Three weeks to go until the general election, and anti-Semitism is firmly rooted as one of the key issues of the election campaign. Ministers have used it as a talking point in the media and online, the biggest British Jewish newspaper, the Jewish Chronicle, published a front page calling on all non-Jews to vote against Labour, and public figures – left and right – are weighing in through open letter, op-eds and social media threads. Today, the Chief Rabbi Ephraim Mirvis published an unprecedented article in The Times condemning the Labour Party, and declaring that “the soul of our nation is at stake” in this election.
In one way, the Chief Rabbi is absolutely right about “the soul of our nation” and what this election means for the future of our country. There are definitely problems in Labour with anti-Semitism that need to be addressed swiftly and clearly. But in an election where the Conservatives are embracing the far-right and demonising minorities to hold onto power, then that is the single biggest threat facing both the Jewish community and the country as a whole.
We cannot let the Tories be seen as a safe alternative to Jeremy Corbyn. The idea that a Johnson-led government would be a safe environment for Jews is a dangerous lie.
Failing to recognise that Jewish safety is inherently bound up in our solidarity with other communities creates a hierarchy of oppression.
I know that there are many in our community who are grateful that this issue is on the political agenda. There is no question that the past four years have been extremely difficult for British Jews across the political spectrum and that anti-Semitism has left many of us feeling hurt, angry and frustrated about the Labour party. It is going to take hard work from both sides if the left’s relationship with the Jewish community is ever to be healed. While I don’t believe that the party poses an existential threat if it enters government, I understand that the pain and difficulty of the last few years may mean that there are those in my community who feel unable to cast their vote for Labour at this time.
But it is also becoming increasingly clear that the Jewish community has become the political football of this election. For the Chief Rabbi to say that “hateful prejudice is always wrong, whoever the perpetrator, whoever the victim”, whilst not acknowledging the threat and misery a Tory government will cause to other marginalised or minority groups is deeply disappointing. Failing to recognise that Jewish safety is inherently bound up in our solidarity with other communities creates a hierarchy of oppression. It is dangerous that those seeking to keep a progressive government out of power are exploiting the real worries of the British Jewish community to divide us from those who should be our natural allies in the fight against racism and anti-Semitism.
When non-Jews claiming to be in support of the Jewish community imply that Corbyn is the only party leader whose racism is worthy of people changing their vote, it sends the message that other groups who suffered as a result of the racist politics and policies of Johnson are somehow less important or worth fighting for than Jews. Progressive members of the British Jewish community must reject wholeheartedly these attempts to use us to sow such division.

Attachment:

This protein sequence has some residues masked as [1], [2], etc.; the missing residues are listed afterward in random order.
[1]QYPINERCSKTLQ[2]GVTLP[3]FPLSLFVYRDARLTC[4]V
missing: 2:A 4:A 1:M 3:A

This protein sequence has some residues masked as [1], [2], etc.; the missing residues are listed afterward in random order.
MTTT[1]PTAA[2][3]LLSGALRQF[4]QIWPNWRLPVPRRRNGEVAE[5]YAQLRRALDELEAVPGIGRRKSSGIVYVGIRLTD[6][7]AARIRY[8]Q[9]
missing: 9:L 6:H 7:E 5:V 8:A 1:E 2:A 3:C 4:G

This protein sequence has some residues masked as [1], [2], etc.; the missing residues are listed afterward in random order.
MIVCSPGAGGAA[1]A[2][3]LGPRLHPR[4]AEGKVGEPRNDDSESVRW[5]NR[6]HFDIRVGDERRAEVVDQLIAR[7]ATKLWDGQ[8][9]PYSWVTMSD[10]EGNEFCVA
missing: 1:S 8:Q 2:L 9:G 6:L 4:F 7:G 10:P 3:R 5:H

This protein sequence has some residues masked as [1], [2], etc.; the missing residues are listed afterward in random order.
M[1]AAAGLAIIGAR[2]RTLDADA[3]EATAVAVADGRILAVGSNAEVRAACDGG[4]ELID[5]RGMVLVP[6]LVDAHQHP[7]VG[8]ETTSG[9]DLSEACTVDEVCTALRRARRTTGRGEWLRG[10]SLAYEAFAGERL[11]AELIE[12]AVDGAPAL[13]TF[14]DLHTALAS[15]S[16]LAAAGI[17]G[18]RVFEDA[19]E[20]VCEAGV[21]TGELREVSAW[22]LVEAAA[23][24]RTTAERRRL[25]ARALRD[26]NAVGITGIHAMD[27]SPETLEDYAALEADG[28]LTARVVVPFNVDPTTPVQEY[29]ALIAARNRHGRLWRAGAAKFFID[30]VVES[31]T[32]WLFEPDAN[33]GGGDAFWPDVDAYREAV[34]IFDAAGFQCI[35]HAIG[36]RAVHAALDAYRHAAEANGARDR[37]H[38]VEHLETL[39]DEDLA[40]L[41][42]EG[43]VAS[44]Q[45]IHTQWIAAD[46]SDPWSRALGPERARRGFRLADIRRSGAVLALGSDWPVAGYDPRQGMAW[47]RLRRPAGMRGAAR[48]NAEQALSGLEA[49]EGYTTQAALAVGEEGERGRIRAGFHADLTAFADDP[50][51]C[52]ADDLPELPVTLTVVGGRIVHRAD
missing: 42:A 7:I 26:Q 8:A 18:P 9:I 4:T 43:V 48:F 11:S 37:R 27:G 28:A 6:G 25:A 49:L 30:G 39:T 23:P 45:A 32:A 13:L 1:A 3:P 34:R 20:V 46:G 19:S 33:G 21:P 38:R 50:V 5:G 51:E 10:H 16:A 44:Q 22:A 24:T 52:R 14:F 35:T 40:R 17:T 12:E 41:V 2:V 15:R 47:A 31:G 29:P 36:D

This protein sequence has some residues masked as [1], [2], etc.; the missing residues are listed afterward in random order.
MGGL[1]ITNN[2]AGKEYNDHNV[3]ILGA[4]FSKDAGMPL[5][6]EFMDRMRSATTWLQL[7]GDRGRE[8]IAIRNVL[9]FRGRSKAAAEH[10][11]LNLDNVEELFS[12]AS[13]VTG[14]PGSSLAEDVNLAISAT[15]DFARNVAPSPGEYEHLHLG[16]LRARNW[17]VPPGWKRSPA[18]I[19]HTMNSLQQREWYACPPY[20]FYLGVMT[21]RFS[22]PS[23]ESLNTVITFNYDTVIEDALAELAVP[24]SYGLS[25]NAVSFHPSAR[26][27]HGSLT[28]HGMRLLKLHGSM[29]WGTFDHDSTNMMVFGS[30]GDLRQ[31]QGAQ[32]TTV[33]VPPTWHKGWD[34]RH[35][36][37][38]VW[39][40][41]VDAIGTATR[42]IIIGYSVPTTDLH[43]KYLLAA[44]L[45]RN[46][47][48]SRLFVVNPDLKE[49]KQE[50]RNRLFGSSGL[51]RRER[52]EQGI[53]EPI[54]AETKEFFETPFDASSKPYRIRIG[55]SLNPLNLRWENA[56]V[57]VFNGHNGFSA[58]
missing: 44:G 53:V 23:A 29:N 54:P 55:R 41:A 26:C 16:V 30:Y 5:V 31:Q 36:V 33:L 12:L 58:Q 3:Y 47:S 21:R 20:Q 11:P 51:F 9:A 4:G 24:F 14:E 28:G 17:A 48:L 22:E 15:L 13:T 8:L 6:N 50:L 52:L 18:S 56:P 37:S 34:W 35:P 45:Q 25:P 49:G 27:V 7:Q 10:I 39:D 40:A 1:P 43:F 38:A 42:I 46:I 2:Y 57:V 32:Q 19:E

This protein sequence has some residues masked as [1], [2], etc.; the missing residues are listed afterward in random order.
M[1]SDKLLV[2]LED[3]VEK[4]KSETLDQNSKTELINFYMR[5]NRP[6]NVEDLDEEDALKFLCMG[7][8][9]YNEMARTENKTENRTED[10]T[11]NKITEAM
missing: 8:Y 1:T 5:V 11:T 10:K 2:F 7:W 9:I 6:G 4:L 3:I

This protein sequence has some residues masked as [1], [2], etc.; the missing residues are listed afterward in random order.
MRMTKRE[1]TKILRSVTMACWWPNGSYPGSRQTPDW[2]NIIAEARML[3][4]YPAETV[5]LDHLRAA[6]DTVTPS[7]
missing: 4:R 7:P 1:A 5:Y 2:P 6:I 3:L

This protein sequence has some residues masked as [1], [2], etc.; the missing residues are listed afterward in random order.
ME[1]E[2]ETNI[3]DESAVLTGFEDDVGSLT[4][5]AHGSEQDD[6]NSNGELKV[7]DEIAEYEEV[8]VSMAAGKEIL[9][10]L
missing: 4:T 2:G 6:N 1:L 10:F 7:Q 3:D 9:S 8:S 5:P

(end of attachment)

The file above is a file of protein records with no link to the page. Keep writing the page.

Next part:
Johnson is leading a government which deported the Windrush generation, and is promising to crack down on immigration further. His comments comparing Muslim women who wear Burkas to “bank robbers” and “letterboxes” were linked to a 375% rise in anti-Muslim hate crime.
We need to realise that the same people walking into mosques to shoot muslim worshippers, are the same people who are walking into synagogues to shoot Jews. If we truly want to root out ant-Semitism, we must fight Islamophobia, xenophobia and all other forms of racism along with it. That’s why the Conservative’s strategic embrace of nationalism and the far-right is so horrifying. We must do everything in our power to resist this—which is why I am part of Jews Against Boris, a collective of British Jews organising to confront the far-right and tell the Tories we won’t be instrumentalised for political gain.
If Johnson and his colleagues were genuinely concerned for the welfare of Britain’s Jews, they would not align themselves in the European Parliament with Hungary’s far-right led by Viktor Orban – a relentless purveyor of anti-Semitism. Johnson would not have held secret meetings with Breitbart founder Steve Bannon. Two different Conservative cabinet ministers would not have used anti-Semitic dogwhistles in the space of a week.
The people who have spoken out about anti-Semitism so far in this election clearly have their own agency, and any suggestion that they are puppets in some right-wing plot should be disregarded as pure fantasy. But the Conservatives’ willingness to use Jews for their political ends shows a disregard, rather than concern for our welfare, and rings hollow when they fail miserably to confront racism in their own ranks.
The best way to fight anti-Semitism is through building solidarity with those who are also on the frontline of fighting racism. I understand the Chief Rabbi’s urge to speak out against anti-Semitism and the real fears of my community that he represents, but this is categorically the wrong approach. We must unite everyone who is threatened by the far-right direction Johnson is taking the country, and organise to remove him from power next month. British Jews have a proud tradition of standing with other oppressed groups. This election, Jews Against Boris is here to continue it.
Em Hilton is a writer and Jewish activist and organiser for Jews Against Boris.